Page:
National Prostate Health Month (NPHM), also known as National Prostate Cancer Awareness Month, is observed every September in North America by health experts, health advocates, and individuals concerned with men's prostate health and prostate cancer.

About one in seven men will be diagnosed with prostate cancer during their lifetime. Prostate cancer occurs mainly in older men, but young men can be affected too. To understand prostate cancer, let’s explore more about prostate health.

What is the prostate?

The prostate is a small gland that is part of the male reproductive health system. It helps make semen and is located just below the bladder.

What is prostate cancer?

Prostate cancer involves the growth of cancerous cells inside the prostate. The cancerous cells multiply quickly and begin to clump together to form a tumor. Sometimes, the cells break out of the prostate gland and affect other parts of the body.

What is my chance of developing prostate cancer?

There are many factors that influence health, but some of the things that can put you at higher risk for developing prostate cancer are:

  • Age. Men age 50 and older run a greater risk.
  • Race. Prostate cancer is most common among African-American men, followed by Hispanic and Native-American men. Asian-American men have the lowest rates of prostate cancer.
  • Family history. If your father or brother had prostate cancer, you are more likely to have it, too.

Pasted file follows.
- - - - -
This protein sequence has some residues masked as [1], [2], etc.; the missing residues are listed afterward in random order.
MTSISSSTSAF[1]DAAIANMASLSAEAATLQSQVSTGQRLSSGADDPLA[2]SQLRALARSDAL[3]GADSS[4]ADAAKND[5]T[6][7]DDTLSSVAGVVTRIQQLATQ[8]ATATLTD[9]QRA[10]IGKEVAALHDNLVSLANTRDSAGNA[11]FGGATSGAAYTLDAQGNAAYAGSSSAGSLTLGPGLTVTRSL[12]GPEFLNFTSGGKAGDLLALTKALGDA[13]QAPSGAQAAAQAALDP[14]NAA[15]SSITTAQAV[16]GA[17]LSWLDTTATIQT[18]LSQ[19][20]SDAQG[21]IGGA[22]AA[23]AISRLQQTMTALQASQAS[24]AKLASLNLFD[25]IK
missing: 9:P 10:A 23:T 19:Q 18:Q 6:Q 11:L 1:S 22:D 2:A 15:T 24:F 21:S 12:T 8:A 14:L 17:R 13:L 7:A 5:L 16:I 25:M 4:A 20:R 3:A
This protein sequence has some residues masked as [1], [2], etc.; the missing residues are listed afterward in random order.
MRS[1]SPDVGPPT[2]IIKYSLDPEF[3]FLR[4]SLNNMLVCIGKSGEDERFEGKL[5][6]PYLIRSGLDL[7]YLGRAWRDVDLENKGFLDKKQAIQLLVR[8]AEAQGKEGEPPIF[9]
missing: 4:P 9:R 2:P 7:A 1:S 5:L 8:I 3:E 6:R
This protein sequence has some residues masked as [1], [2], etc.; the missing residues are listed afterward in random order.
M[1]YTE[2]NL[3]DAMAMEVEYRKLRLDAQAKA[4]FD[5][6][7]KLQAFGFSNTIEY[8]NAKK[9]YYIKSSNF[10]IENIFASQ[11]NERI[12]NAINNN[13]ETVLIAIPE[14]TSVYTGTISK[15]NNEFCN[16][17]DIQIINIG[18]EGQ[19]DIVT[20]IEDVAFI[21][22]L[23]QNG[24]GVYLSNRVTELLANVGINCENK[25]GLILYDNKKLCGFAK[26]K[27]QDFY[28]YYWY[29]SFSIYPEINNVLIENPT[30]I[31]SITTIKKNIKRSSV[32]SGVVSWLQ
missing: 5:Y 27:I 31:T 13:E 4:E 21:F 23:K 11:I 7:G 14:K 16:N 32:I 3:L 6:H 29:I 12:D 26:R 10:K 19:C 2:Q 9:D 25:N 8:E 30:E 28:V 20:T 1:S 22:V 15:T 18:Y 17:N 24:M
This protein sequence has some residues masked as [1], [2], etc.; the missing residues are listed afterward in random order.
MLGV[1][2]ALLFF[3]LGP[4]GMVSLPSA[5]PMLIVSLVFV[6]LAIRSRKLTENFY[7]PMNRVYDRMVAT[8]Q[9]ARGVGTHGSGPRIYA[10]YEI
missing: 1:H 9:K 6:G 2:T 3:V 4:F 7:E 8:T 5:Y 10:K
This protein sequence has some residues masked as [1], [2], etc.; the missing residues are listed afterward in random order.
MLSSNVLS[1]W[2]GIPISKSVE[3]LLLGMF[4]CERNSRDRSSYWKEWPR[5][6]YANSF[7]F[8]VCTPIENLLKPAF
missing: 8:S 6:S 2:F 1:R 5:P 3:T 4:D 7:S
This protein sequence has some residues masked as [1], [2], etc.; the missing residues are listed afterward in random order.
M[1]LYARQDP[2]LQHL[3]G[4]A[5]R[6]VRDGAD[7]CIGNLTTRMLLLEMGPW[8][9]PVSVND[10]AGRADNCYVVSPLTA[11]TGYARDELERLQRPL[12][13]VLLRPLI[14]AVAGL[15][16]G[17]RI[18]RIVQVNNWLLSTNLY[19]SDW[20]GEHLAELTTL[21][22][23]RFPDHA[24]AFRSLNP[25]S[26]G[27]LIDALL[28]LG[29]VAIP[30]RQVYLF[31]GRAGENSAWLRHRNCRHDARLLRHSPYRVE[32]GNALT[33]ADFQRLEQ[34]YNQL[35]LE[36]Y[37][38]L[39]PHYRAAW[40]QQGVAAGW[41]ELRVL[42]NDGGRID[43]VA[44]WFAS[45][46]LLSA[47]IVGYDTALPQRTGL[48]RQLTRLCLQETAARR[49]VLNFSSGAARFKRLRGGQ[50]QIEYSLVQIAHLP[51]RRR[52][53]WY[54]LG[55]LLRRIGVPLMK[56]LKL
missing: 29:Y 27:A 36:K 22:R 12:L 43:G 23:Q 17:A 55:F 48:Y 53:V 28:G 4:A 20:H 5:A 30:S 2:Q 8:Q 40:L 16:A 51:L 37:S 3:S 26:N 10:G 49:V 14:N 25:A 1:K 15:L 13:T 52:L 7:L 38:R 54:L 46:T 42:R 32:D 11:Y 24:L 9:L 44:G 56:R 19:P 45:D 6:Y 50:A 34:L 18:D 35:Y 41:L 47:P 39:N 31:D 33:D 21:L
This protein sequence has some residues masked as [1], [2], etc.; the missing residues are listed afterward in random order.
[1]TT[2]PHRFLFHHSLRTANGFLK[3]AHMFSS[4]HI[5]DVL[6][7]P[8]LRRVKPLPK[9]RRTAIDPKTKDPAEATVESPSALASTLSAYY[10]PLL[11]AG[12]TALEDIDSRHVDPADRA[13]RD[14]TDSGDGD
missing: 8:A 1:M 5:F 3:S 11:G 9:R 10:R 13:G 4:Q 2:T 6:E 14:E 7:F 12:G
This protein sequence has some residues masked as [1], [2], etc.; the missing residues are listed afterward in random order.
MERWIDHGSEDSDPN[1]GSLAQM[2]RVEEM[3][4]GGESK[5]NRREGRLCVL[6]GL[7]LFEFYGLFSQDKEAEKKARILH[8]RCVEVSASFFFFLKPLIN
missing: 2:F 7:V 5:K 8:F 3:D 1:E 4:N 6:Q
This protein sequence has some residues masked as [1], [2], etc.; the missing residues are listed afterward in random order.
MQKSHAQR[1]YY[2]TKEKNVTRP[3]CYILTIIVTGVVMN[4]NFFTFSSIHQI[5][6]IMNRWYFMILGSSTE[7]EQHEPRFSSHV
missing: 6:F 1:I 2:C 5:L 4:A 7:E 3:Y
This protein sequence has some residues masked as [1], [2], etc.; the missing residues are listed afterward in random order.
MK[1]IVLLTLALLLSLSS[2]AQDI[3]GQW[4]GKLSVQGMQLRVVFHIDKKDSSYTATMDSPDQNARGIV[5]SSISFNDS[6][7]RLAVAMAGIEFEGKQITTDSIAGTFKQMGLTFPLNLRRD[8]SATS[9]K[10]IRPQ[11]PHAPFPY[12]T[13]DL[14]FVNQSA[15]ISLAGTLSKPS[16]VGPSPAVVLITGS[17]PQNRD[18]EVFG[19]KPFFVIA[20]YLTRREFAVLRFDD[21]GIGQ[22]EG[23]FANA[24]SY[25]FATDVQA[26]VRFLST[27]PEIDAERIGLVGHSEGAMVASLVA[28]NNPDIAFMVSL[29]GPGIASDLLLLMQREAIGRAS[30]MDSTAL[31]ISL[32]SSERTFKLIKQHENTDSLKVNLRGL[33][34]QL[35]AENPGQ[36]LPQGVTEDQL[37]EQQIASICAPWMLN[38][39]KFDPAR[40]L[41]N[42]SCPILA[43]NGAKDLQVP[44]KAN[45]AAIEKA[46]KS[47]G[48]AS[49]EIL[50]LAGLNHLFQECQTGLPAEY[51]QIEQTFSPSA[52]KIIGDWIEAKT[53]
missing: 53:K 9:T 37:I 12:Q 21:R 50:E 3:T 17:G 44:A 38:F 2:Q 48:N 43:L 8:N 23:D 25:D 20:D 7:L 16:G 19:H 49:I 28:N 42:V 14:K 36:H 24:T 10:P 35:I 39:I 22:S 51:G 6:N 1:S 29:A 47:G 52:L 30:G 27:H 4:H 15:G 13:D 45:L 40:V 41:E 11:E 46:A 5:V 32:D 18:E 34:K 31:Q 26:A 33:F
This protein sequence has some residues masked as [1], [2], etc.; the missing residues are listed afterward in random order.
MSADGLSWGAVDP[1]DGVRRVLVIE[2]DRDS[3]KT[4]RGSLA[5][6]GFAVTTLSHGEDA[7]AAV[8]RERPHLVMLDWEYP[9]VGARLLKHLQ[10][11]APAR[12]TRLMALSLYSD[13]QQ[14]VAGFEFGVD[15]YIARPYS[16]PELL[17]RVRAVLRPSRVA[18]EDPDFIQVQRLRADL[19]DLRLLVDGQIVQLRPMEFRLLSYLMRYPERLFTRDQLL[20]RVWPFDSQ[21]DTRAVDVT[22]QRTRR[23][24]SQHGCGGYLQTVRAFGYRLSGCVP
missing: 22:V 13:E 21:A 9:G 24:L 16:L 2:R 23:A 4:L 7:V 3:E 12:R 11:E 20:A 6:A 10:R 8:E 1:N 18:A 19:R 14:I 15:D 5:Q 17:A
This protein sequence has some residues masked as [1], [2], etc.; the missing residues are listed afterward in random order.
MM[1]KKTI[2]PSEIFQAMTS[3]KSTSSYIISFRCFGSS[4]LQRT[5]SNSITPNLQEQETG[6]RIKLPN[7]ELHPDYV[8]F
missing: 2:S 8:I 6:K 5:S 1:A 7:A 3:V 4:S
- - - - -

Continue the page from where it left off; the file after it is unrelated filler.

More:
• Diet. The risk of prostate cancer may be higher for men who eat high-fat diets.

What symptoms should I look out for?

If you have any of the following problems, follow up with your PCM to make sure these symptoms2 are not associated with a serious medical condition:

  • Frequent urge to urinate
  • Need to get up many times during the night to urinate
  • Blood in urine or semen
  • Pain or burning urination
  • Painful ejaculation
  • Frequent pain or stiffness in lower back, hips, pelvic or rectal area, or upper thighs
  • Dribbling of urine

How will I know if any of these symptoms may be prostate cancer?

At your appointment with your doctor, he or she will ask about your medical history and any family history of prostate cancer. Your doctor will also perform a digital rectal exam to check your prostate’s size, firmness, and to determine if there are any lumps or pain in the prostate area. You also may be asked to provide a urine sample so that your prostate-specific antigen (PSA) level can be determined. High PSA levels can be a result of an enlarged prostate gland or other prostate concerns. Further testing can include ultrasounds, biopsies, or other methods to properly diagnose any prostate issues.

To learn more about how to take care of your reproductive health, visit the Semper Fit Human Performance Program on your installation or visit the Navy & Marine Corps Public Health Center for more information.